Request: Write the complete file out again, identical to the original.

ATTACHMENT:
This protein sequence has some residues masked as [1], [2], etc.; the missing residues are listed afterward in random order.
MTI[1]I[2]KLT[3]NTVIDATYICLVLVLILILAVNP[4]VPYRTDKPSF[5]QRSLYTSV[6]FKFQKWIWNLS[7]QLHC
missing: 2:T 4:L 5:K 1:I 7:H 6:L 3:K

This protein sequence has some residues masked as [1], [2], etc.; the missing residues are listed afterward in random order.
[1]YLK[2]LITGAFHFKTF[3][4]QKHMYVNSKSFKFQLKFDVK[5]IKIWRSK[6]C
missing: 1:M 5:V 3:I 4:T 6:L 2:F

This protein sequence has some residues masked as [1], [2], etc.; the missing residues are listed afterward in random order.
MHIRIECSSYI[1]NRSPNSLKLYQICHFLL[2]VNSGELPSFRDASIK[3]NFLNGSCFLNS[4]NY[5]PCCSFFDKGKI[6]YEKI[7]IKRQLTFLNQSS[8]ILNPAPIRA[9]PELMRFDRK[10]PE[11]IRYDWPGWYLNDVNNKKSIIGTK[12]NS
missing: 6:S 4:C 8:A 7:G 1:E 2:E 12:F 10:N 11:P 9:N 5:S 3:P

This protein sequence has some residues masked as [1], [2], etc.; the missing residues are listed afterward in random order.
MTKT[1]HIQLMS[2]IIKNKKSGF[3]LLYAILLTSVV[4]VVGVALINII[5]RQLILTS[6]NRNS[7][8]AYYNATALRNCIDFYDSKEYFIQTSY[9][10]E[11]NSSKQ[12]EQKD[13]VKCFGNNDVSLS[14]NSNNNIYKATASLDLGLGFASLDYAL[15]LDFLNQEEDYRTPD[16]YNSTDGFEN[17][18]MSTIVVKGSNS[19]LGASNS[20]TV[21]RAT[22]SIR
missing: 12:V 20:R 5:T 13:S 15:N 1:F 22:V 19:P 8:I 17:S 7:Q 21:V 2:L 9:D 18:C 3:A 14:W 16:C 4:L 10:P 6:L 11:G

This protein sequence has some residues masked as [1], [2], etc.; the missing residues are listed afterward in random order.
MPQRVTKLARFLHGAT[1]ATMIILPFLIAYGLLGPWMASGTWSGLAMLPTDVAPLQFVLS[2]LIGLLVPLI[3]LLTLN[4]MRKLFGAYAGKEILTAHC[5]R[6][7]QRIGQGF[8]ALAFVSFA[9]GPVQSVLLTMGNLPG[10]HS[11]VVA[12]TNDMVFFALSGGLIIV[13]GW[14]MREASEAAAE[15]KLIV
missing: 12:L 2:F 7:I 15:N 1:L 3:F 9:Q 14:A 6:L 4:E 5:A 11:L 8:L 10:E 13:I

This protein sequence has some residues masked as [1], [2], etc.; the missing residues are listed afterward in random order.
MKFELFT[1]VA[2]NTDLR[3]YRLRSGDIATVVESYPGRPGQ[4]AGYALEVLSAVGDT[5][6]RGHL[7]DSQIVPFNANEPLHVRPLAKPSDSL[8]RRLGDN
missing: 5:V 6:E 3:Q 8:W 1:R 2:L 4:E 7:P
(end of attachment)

This protein sequence has some residues masked as [1], [2], etc.; the missing residues are listed afterward in random order.
MTI[1]I[2]KLT[3]NTVIDATYICLVLVLILILAVNP[4]VPYRTDKPSF[5]QRSLYTSV[6]FKFQKWIWNLS[7]QLHC
missing: 2:T 4:L 5:K 1:I 7:H 6:L 3:K

This protein sequence has some residues masked as [1], [2], etc.; the missing residues are listed afterward in random order.
[1]YLK[2]LITGAFHFKTF[3][4]QKHMYVNSKSFKFQLKFDVK[5]IKIWRSK[6]C
missing: 1:M 5:V 3:I 4:T 6:L 2:F

This protein sequence has some residues masked as [1], [2], etc.; the missing residues are listed afterward in random order.
MHIRIECSSYI[1]NRSPNSLKLYQICHFLL[2]VNSGELPSFRDASIK[3]NFLNGSCFLNS[4]NY[5]PCCSFFDKGKI[6]YEKI[7]IKRQLTFLNQSS[8]ILNPAPIRA[9]PELMRFDRK[10]PE[11]IRYDWPGWYLNDVNNKKSIIGTK[12]NS
missing: 6:S 4:C 8:A 7:G 1:E 2:E 12:F 10:N 11:P 9:N 5:S 3:P

This protein sequence has some residues masked as [1], [2], etc.; the missing residues are listed afterward in random order.
MTKT[1]HIQLMS[2]IIKNKKSGF[3]LLYAILLTSVV[4]VVGVALINII[5]RQLILTS[6]NRNS[7][8]AYYNATALRNCIDFYDSKEYFIQTSY[9][10]E[11]NSSKQ[12]EQKD[13]VKCFGNNDVSLS[14]NSNNNIYKATASLDLGLGFASLDYAL[15]LDFLNQEEDYRTPD[16]YNSTDGFEN[17][18]MSTIVVKGSNS[19]LGASNS[20]TV[21]RAT[22]SIR
missing: 12:V 20:R 5:T 13:S 15:N 1:F 22:V 19:P 8:I 17:S 7:Q 21:V 2:L 9:D 18:C 3:A 14:W 16:C 4:L 10:P 6:L 11:G

This protein sequence has some residues masked as [1], [2], etc.; the missing residues are listed afterward in random order.
MPQRVTKLARFLHGAT[1]ATMIILPFLIAYGLLGPWMASGTWSGLAMLPTDVAPLQFVLS[2]LIGLLVPLI[3]LLTLN[4]MRKLFGAYAGKEILTAHC[5]R[6][7]QRIGQGF[8]ALAFVSFA[9]GPVQSVLLTMGNLPG[10]HS[11]VVA[12]TNDMVFFALSGGLIIV[13]GW[14]MREASEAAAE[15]KLIV
missing: 12:L 2:F 7:I 15:N 1:L 3:F 9:Q 14:A 6:L 4:E 5:A 11:L 8:L 10:E 13:I

This protein sequence has some residues masked as [1], [2], etc.; the missing residues are listed afterward in random order.
MKFELFT[1]VA[2]NTDLR[3]YRLRSGDIATVVESYPGRPGQ[4]AGYALEVLSAVGDT[5][6]RGHL[7]DSQIVPFNANEPLHVRPLAKPSDSL[8]RRLGDN
missing: 5:V 6:E 3:Q 8:W 1:R 2:L 4:E 7:P